Cashier: “Well, then. Looks like you get a 10-cent discount on your purchase, miss! I hope that’s okay; I know money’s so darn inconvenient these days!”

    Related:
    This Is Why We’re In A Recession, Part 33
    This Is Why We’re In A Recession, Part 32
    This Is Why We’re In A Recession, Part 31

    Online And Over The Line

    | USA | Crazy Requests, Money, Technology, Theme Of The Month

    (I work in a craft store with two entrances; each entrance has multiple registers. I am on the register called ‘side door.’ At the time of this transaction, I am a new hire and am highly concerned with not breaking company policy about coupons.)

    Me: “Hello, did you find everything all right?”

    Customer: “Yeah, thanks. Do you have any coupons right now?”

    Me: “Yes, there’s currently a 40% off of one regular priced item going on right now.”

    (At this point, I haven’t realized that she was asking me if I had any coupons with me at the register, which I don’t. Employees are required to throw them away if we don’t scan them from a phone.)

    Customer: “Okay, great, I want to use it on [item].”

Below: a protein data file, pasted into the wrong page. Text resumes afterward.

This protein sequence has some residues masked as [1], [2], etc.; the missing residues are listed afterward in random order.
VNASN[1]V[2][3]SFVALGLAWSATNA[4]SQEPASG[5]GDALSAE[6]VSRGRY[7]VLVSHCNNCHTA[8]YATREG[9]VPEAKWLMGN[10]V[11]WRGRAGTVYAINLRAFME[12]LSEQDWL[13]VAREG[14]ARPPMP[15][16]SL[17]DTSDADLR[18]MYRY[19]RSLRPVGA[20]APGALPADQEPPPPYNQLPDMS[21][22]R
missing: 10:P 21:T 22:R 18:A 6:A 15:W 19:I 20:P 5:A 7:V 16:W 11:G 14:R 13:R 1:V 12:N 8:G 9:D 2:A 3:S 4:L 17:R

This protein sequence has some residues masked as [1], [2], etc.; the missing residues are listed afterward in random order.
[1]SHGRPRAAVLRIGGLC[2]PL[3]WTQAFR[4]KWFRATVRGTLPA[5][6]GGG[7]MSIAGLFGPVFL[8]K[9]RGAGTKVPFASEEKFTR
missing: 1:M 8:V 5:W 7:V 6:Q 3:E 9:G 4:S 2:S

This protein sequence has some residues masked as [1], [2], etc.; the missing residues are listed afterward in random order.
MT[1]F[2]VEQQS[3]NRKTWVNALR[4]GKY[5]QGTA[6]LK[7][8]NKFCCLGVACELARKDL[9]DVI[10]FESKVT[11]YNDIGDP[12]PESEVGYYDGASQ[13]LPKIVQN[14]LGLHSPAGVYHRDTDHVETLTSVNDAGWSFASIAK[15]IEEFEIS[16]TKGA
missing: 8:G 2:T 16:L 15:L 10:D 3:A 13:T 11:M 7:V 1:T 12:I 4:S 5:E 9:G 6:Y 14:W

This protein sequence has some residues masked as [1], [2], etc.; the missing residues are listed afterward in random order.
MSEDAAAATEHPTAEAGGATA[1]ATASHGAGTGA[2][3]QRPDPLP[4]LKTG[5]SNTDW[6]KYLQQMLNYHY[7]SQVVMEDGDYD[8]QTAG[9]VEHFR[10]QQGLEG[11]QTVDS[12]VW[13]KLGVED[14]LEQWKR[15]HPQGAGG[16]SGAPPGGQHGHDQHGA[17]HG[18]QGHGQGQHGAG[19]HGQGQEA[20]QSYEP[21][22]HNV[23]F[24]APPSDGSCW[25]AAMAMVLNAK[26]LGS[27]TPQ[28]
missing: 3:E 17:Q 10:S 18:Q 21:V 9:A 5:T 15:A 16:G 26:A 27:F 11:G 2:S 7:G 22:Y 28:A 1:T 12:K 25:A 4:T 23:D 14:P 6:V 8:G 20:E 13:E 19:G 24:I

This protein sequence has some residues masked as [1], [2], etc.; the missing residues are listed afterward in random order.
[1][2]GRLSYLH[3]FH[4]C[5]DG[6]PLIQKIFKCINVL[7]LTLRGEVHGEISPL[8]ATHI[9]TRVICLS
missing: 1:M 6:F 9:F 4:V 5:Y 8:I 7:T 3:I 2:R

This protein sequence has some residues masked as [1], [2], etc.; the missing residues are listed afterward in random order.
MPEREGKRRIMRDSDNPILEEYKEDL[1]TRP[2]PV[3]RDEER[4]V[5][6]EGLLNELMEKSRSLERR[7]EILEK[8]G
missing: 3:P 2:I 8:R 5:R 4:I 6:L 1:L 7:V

Me: *after scanning the item* “All righty, because this item is your highest priced, regular priced item, the coupon should work.”

    (The customer starts typing on her smartphone, and I finish ringing up the items she put on my counter. When she looks up, she stops me to examine the items.)

    Customer: “Oh. That one’s not on sale?”

    Me: “No, it’s not.”

    Customer: “Okay. Can I use a coupon on that one too?”

    Me: “Unfortunately, no. It’s only one of this kind of coupon per transaction, per customer, per day. I’m sorry.”

    Customer: *suddenly getting irate* “Okay, I don’t have the money to be spending on these both.” *she has trouble deciding on which item to keep, and a line starts to form behind her, making her even more irate* “Look, is there any way you can let it slide? Other cashiers have let it slide before…”

    Me: “I’m really sorry, but I can’t use two of this kind of coupon in the same transaction for the same customer.”